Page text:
Two herbal remedies that work : LUSENET : TimeBomb 2000 (Y2000) Preparation Forum : One Thread

1) Yarrow (Achillea millefolium).

Many uses are listed for yarrow (leaf and flower), but my Latvian mother-in-law pointed out one I've not seen mentioned. A tea (or infusion) made from yarrow flowers will stop nausea. The stronger the better. It's a bitter drink, moderate it with honey. Yarrow leaves work as well or better, but are more bitter. Yarrow is found in all temperate zones of the U.S.

Links: (Includes directions for making the infusion)

yarrow before flowering

yarrow in flower

2) Comfrey Symphytum officinale

My own use of comfrey has been as a palliative for a stomach condition I considered to be precursor to ulcers. Many other uses are reported. An infusion is made of the dried leaves (if using fresh leaves crush them first). The root (dried or fresh) yields a stronger-tasting tea. Again, honey may be used to moderate the taste.

Current medical opinion holds that long-term use may be harmful. I found no ill effects from a 1- or 2-week course of comfrey tea. As an external poultice, comfrey is reported to heal wounds and topical ulcers.

Links: Several people discuss their experiences with comfrey.,15978.asp

Comfrey plant, illustrations

-- Tom Carey (, October 18, 1999


And my free demo has a lot of info
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-- spider (, October 18, 1999.

Nutritech sells an herbal first aid kit:

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-- walt (, October 18, 1999.

Thanks Tom!

For anyone who's interested. Hops, (the stuff they use in the beer brewing process) tea works very well as a sleep aid, or to relax you if your are really stressed out. I had insomnia a few years ago & this really helped. Hops doesn't taste that great, so I mixed it with another relaxing herb (mint for example) to improve the taste.

-- Deborah (, October 18, 1999.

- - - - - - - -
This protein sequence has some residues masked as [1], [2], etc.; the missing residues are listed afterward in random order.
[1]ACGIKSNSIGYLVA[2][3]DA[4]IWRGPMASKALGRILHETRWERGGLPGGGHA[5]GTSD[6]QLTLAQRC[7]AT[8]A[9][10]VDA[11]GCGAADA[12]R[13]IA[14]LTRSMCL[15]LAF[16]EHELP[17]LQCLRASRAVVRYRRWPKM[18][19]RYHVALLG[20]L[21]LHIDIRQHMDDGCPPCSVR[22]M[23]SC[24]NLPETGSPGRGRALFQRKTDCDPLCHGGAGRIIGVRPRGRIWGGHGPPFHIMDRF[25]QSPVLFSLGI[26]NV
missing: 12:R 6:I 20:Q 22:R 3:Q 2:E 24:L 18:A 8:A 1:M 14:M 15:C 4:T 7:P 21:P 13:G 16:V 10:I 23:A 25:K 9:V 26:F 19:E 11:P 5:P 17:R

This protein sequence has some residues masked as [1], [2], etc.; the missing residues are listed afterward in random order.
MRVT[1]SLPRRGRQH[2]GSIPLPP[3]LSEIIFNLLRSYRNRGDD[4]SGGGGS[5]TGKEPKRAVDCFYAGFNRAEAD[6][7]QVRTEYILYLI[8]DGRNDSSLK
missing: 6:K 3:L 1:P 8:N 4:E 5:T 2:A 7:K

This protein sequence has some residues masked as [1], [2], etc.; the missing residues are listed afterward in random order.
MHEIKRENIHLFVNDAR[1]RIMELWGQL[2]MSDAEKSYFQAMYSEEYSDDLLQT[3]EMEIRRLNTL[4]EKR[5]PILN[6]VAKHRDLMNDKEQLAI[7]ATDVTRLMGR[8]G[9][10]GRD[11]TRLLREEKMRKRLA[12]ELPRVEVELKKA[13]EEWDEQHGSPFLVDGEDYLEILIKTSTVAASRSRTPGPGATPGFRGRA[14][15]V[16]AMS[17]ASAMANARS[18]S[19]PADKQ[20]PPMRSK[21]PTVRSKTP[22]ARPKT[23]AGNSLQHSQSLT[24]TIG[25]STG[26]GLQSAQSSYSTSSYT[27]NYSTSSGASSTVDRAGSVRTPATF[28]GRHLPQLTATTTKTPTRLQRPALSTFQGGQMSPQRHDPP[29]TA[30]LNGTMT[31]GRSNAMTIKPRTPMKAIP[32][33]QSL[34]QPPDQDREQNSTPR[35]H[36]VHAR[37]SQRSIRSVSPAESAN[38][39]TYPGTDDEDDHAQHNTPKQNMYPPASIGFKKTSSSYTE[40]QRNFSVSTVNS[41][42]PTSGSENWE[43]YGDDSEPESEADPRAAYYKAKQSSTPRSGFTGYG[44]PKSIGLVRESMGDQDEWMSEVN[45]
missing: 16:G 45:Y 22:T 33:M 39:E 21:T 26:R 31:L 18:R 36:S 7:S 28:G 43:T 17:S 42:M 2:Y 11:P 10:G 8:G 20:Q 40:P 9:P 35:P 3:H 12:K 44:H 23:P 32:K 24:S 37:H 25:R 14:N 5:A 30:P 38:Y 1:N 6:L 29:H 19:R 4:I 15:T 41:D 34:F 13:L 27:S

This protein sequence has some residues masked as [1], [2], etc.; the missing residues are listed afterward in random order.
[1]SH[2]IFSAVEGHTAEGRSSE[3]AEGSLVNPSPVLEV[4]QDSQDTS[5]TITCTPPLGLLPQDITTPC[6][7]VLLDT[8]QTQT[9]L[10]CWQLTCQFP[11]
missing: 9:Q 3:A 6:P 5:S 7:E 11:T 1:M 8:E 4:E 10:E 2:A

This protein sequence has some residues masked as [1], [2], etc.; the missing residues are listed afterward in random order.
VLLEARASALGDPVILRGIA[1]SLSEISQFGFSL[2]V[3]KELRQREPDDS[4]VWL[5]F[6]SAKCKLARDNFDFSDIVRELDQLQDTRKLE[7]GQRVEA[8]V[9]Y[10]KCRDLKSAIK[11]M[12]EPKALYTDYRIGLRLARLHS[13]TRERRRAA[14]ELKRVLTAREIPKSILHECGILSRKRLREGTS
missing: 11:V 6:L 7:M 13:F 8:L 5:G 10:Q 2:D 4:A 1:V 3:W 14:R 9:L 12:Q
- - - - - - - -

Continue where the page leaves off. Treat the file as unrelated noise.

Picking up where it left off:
Camomile (sp?) tea also works as a mild sedative.

-- biker (, October 18, 1999.

Comfrey is one of my favorite herbs - be careful though - I have read quite a bit about it and apparently the reason it can be dangerous is due to its healing effect: It stimulates new tissue growth. This is good when needed but if routinely used internally it has been found to cause throat growths/tumors (the likelihood of abnormal cells forming is higher/odds are better when cells are stimulated to reproduce faster than normal.) I have seen it work wonders but please use it with respect for it's powerful medicinal properties.

-- Kristi (, October 18, 1999.

Yarrow also has shown itself successful in lowering some fevers. Tastes nasty, though.

Comfrey is also an excellent livestock feed -- dry the leaves by cutting the plant at the ground level several times during the growing season and hanging in shade. Critters prefer the leaves crumbled and added to grains or other feeds. Pigs will eat fresh leaves; goats kill for it; rabbits enjoy a leaf every now and then.

I've used comfrey as a poultice and as an ointment (in a base of olive oil/lard with a dash of beeswax; "boil" a couple handsful of dried leaves in about a cup of oil until the herb is blackened and the oil is quite dark; strain and save oil, throw herb away; add grated beeswax while still hot; shake to melt; put hot ointment in half-pint canning jar; seal after it has cooled) -- and it is a miracle in its ability to prevent bruising and relieve pain. Go ahead, give it a try -- hammer that thumbnail and then dip in comfrey ointment....pain is gone in seconds, and you'll keep the nail.

FDA said that continuous internal use may lead to liver complications; one death attributed to comfrey use by 1996. More people die of bee stings or lightning strikes, though.

The Henry Doubleday institute in England also found that an acre planted to comfrey, with repeated harvesting every 4-6 weeks during the growing season, could produce tons of the "hay" (seems like they said 50,000 pounds per acre of FRESH leaf, weighs less as hay). Also, they found that using comfrey as a base for compost gave phenomenal growth to tomato plants -- I recall a photo of Doubleday employees harvesting tomatos off of plants as tall as houses.....

And, if nothing else, they're attractive plants that are perennial, with big tropical-looking leaves and pretty, tiny, bell-shaped purple flowers that attract butterflies and bees.

-- Anita Evangelista (, October 19, 1999.

If I recall correctly, the trouble with comfrey came from the bloom of the early hippy vegetairans. Comfrey was supposed to have a good deal of protein value and some folks turned to eating it in inwise amounts as a protein source.

-- flora (***@__._), October 21, 1999.

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